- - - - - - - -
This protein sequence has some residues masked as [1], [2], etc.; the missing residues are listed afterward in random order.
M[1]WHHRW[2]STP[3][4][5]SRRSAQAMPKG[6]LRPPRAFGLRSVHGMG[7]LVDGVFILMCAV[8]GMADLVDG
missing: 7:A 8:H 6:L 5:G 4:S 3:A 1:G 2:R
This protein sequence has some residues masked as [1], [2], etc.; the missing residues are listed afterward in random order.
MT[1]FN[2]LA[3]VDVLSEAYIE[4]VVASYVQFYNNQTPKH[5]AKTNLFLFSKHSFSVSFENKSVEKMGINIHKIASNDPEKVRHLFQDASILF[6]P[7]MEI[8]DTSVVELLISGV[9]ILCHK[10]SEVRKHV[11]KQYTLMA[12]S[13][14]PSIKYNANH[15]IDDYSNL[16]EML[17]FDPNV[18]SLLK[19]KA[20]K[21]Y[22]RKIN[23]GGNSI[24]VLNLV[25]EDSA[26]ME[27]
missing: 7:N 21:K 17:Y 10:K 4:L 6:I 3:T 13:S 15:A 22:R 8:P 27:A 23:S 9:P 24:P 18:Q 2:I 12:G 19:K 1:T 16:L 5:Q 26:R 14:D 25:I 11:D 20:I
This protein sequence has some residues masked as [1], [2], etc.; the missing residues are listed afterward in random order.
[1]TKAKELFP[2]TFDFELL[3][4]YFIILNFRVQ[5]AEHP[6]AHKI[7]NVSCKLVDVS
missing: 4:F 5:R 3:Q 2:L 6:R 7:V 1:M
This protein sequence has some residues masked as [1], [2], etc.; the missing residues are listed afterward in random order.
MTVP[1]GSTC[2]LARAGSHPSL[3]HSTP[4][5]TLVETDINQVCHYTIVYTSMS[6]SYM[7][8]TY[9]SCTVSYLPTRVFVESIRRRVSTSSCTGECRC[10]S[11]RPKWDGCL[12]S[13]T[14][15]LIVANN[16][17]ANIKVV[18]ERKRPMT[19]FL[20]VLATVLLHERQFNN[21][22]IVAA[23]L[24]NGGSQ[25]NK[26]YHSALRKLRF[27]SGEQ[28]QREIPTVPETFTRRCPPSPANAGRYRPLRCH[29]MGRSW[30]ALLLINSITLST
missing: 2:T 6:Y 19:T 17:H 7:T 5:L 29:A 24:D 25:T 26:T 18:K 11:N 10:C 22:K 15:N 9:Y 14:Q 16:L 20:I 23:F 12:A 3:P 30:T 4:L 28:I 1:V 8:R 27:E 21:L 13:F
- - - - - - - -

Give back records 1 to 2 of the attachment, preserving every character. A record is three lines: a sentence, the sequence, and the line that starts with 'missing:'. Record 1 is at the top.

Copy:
This protein sequence has some residues masked as [1], [2], etc.; the missing residues are listed afterward in random order.
M[1]WHHRW[2]STP[3][4][5]SRRSAQAMPKG[6]LRPPRAFGLRSVHGMG[7]LVDGVFILMCAV[8]GMADLVDG
missing: 7:A 8:H 6:L 5:G 4:S 3:A 1:G 2:R
This protein sequence has some residues masked as [1], [2], etc.; the missing residues are listed afterward in random order.
MT[1]FN[2]LA[3]VDVLSEAYIE[4]VVASYVQFYNNQTPKH[5]AKTNLFLFSKHSFSVSFENKSVEKMGINIHKIASNDPEKVRHLFQDASILF[6]P[7]MEI[8]DTSVVELLISGV[9]ILCHK[10]SEVRKHV[11]KQYTLMA[12]S[13][14]PSIKYNANH[15]IDDYSNL[16]EML[17]FDPNV[18]SLLK[19]KA[20]K[21]Y[22]RKIN[23]GGNSI[24]VLNLV[25]EDSA[26]ME[27]
missing: 7:N 21:K 17:Y 10:K 4:L 6:I 3:T 13:S 15:A 22:R 8:P 27:A 23:S 9:P 24:P 18:Q 2:I 12:G 19:K 1:T 16:L 5:Q 26:R 14:D 25:I 11:D 20:I